November 21, 2013

When I was a kid, I thought virtually all adults were approximately the age of Methuselah. I specifically recall thinking that my kindergarten teacher, Mrs. Cole, who was probably no more than 40, had to be at least 70. While at church every Sunday, I would gaze around the sanctuary, noting all of the geriatrics (this would have been virtually all of the parishioners), and wondering things like “will they be dying soon?”

The other thing I can remember distinctly is that I thought “when I get older, I will never look that old, I will never get fat (like so many of “these people”), I will never wear reading glasses on a chain around my neck”, and so on. I was the epitome of the whole young and immortal thing. I didn’t revel in it, because after all, I had parents and grandparents, all of whom were ancient too, and I very much wanted them to be around for a long time, so it isn’t like I was trying to push these fogeys toward the Old Folks’ Home, I just felt like there were two groups of people — young people like me, and gray hairs. Not much of an in between, although I had older cousins, and I was aware that they had not yet reached AARP age, but they were the exception, and not the rule.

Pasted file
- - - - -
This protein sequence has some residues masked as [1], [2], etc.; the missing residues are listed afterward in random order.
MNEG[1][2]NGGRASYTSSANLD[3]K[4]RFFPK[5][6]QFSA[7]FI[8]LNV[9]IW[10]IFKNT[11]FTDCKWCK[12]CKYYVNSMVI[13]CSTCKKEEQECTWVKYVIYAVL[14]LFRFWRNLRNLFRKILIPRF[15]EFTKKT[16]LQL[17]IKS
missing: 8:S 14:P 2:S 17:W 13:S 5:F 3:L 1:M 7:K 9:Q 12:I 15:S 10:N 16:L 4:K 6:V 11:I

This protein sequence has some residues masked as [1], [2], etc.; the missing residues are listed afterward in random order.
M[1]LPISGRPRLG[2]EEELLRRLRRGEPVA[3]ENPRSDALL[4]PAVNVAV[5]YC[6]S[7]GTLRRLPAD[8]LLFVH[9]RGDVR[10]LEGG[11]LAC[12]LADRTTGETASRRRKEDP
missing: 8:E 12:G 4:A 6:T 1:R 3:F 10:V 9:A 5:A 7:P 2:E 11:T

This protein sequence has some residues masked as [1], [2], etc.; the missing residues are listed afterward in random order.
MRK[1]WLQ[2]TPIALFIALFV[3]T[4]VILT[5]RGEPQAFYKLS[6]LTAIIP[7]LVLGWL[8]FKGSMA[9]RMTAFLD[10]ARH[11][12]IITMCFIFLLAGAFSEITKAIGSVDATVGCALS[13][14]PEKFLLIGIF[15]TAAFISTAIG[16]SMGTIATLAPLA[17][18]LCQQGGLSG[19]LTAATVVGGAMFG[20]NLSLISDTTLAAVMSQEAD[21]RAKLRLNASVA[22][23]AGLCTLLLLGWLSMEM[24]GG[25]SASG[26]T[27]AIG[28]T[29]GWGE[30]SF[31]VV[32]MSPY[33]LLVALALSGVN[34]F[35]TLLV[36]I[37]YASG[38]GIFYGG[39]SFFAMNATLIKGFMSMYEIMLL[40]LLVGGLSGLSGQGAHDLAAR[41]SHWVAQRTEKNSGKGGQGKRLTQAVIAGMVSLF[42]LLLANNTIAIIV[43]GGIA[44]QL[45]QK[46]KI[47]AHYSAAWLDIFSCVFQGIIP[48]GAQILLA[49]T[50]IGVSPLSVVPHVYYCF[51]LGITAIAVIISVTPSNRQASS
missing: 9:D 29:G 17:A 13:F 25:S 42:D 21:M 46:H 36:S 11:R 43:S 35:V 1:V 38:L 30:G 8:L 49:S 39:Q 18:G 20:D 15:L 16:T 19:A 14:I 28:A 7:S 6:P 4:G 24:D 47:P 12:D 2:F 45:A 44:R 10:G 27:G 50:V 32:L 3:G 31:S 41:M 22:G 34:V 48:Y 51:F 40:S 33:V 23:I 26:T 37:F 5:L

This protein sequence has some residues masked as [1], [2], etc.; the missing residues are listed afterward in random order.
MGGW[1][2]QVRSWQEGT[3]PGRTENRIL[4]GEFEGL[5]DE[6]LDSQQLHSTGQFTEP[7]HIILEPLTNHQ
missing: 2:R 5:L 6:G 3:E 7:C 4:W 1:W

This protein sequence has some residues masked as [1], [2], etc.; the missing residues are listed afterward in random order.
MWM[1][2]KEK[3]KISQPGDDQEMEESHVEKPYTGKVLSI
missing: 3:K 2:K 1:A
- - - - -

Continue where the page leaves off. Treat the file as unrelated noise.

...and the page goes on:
Now that I have passed 50, and need reading glasses (albeit not on a cord around my neck just yet), have pains in joints and my lower back, of course my perspective has changed. I’m not subscribing to that “50 is the new 40” baloney, but my definition of old has changed. Those of you that have occasionally seen me post on Facebook about the “widow dowagers” at my church will understand that it is women like that (and their male counterparts) that are now old. And even they can have a twinkle in their eye pretty regularly, so I know they’re still kicking.